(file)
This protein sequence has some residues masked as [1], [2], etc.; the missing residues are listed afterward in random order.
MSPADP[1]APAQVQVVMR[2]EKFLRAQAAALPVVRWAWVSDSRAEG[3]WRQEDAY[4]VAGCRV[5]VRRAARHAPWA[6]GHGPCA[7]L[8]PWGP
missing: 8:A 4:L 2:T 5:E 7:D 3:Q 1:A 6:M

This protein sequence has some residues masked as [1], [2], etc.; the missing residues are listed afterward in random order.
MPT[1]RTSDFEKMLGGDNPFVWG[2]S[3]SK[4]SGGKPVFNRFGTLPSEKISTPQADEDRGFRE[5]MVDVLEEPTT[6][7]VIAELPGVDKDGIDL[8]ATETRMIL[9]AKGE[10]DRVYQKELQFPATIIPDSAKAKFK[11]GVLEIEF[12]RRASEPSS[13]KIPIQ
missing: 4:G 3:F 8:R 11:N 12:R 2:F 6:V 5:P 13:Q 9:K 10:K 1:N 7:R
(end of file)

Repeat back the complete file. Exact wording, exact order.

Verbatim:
This protein sequence has some residues masked as [1], [2], etc.; the missing residues are listed afterward in random order.
MSPADP[1]APAQVQVVMR[2]EKFLRAQAAALPVVRWAWVSDSRAEG[3]WRQEDAY[4]VAGCRV[5]VRRAARHAPWA[6]GHGPCA[7]L[8]PWGP
missing: 8:A 4:L 2:T 5:E 7:D 3:Q 1:A 6:M

This protein sequence has some residues masked as [1], [2], etc.; the missing residues are listed afterward in random order.
MPT[1]RTSDFEKMLGGDNPFVWG[2]S[3]SK[4]SGGKPVFNRFGTLPSEKISTPQADEDRGFRE[5]MVDVLEEPTT[6][7]VIAELPGVDKDGIDL[8]ATETRMIL[9]AKGE[10]DRVYQKELQFPATIIPDSAKAKFK[11]GVLEIEF[12]RRASEPSS[13]KIPIQ
missing: 4:G 3:F 8:R 11:N 12:R 2:F 6:V 5:P 13:Q 9:K 10:K 1:N 7:R